Located in the Texas Panhandle between Lubbock and Amarillo, Tulia Independent School District serves roughly 1,100 students from a small farm and ranch community. In 2015, as members of the district leadership team recognized literacy and academic motivation challenges across schools, they sought to redesign learning in the district from one-size-fits-all instruction toward student-centered, personalized learning. In addition to targeting English Language Arts and Reading (ELAR) performance, the pilot is designed to support the development of student agency through a balance of online content and face-to-face activities that provide students opportunities to work at their own pace, bring transparency to learning goals, and develop positive, productive relationships with peers and adults.
“We see kids growing, and we see teachers growing, so we know blended learning is the right thing to do. Our data proves that it’s the right thing. I can see a real difference in the kids this year. They’re excited to share their growth. They have their own set of goals and expectations.” – Pam White-Miner, Principal at Highland Elementary School
The Tulia team designed their pilot program to address low literacy performance, high levels of student disengagement, and low indicators of college readiness across the district. Prior to the Raising Blended Learners pilot, Tulia students were entering classrooms with a variety of needs and receiving a generalized, standardized education that failed to meet them where they were and take them where they needed to go. The Tulia team recognized students come to them with unique desires and passions and are met with content and practices that often miss the opportunity to help them see themselves in the curriculum or result in feedback that is not specific, actionable, or transparent. In response, Tulia designed a pilot to increase personalized instruction and rigor, while also providing students with opportunities for increased engagement, motivation, and ownership over their academic progress.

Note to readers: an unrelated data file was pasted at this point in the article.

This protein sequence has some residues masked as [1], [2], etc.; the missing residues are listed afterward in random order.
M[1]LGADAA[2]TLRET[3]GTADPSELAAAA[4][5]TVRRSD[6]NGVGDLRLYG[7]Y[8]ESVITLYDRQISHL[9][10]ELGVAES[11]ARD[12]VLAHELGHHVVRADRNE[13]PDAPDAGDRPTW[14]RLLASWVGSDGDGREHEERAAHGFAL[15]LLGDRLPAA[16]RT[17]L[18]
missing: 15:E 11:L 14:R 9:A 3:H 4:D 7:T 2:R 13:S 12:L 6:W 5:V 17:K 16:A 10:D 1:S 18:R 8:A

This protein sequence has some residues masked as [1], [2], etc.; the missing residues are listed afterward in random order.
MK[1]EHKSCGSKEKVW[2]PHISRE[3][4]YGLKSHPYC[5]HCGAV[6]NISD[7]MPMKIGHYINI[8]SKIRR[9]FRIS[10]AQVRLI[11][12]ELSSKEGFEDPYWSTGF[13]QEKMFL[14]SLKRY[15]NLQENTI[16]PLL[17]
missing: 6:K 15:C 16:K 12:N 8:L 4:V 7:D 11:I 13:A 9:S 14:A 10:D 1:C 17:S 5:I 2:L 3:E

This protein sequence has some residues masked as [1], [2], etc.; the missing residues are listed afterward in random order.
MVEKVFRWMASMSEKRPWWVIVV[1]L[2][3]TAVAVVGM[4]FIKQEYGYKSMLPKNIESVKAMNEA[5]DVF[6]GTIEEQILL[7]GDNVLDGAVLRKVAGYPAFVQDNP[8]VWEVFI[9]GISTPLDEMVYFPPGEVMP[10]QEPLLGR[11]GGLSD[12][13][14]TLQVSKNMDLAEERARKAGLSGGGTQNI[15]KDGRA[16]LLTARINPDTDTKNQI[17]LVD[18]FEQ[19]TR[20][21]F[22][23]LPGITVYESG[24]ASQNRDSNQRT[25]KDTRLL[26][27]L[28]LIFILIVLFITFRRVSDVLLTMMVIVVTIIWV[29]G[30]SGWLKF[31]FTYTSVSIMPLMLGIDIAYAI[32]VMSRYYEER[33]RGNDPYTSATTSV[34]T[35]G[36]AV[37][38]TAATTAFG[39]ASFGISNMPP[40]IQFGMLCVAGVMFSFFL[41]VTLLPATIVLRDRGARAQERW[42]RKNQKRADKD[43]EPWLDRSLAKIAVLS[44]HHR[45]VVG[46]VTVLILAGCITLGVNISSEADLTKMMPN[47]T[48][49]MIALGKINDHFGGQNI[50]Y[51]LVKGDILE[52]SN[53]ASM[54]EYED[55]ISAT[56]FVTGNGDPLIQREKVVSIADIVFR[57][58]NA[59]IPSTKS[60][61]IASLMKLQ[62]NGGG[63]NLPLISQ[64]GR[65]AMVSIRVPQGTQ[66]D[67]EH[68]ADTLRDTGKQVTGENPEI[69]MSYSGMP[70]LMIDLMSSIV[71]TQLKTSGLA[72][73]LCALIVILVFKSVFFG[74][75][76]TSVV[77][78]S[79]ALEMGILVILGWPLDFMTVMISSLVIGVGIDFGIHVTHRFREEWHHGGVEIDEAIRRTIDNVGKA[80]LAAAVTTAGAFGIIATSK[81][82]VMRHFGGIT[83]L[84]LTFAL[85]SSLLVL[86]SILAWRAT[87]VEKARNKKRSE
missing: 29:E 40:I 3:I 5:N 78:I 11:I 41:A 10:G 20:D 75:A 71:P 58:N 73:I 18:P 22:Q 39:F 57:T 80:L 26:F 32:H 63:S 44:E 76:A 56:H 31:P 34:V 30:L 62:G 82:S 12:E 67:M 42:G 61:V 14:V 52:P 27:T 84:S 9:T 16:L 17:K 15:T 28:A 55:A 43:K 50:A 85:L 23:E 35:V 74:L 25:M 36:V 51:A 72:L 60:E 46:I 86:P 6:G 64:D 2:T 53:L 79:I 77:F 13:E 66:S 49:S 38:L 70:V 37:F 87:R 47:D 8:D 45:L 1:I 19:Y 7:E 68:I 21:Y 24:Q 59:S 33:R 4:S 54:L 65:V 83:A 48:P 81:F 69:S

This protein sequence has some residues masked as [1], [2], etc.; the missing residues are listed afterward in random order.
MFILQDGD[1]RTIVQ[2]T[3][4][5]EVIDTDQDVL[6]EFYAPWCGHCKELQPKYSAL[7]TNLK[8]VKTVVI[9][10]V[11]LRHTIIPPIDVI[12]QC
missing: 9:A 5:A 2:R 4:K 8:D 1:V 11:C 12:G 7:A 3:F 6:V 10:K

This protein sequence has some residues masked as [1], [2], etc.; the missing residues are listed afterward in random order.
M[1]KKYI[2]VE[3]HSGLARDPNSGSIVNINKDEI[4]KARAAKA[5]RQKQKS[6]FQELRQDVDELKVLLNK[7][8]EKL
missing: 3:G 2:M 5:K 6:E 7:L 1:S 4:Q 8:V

Guided by the Tulia ISD Personalized Learning Design Pillars, Tulia launched a blended learning pilot in their high school ELA classrooms, beginning with components of the station rotation and flipped models and over time including aspects of the individual rotation model as they increased the opportunities for student flexibility in both the pace and path of their learning.
In year two, the team launched pilots at all four of the district’s campuses. This included the implementation of station rotation and individual rotation models in three, 6-8th grade ELA classrooms at Tulia Junior High, one 3rd grade ELA teacher at Swinburn Elementary, and a campus-wide pilot at the Highland Elementary campus. Each program centers on fostering increases in student progress ownership, transparency in learning, and student agency though data-driven learning practices.
Pilot classrooms are generally organized around instructional playlists and personalized learning pathways. Learning modalities include individual and collaborative activities, self-directed work through online programs, reviews of flipped lessons, individual study, and direct instruction. Over time, teachers have also introduced opportunities for students to track their own learning data and, in many cases, make decisions on the pace and/or path of their learning.
Learner Driven Instruction
Transparency in Learning
Design pillars are used among all Raising Blended Learners sites to identify the essential design elements upon which each site’s student experience is based. The Tulia ISD Student Experience Design Pillars are Learner-Driven Instruction, Transparency in Learning, Student Agency, and Positive Adult Relationships (focused on academics).
Learner-Driven Instruction Learner Driven Instruction is a precise and systematic approach to improving student learning throughout the year. The cycle of LDI includes assessment, analysis, and action for the success of each student.
Transparency in Learning refers to the intentional access to and support in analyzing student learning data for teachers, students, administrators, and parents. Students gain understanding of how their long-term goals are connected to their daily work and decision making. They also gain progress ownership, and begin seeing themselves in the curriculum.
Student Agency refers to the level of control, autonomy, and power that a student experiences in an educational situation. Student agency can manifest in the choice of learning environment, approach, and/or pace. Teachers design lessons for students to see meaning in their learning experiences.
Positive Adult Relationships (focused on academics) refers to the opportunity for students to develop a positive, collaborative relationship with their teacher and other adults/mentors, focused on high expectations for academic and personal growth. Teachers curate experiences with both their future and current interests in mind.
Positive Adult Relationships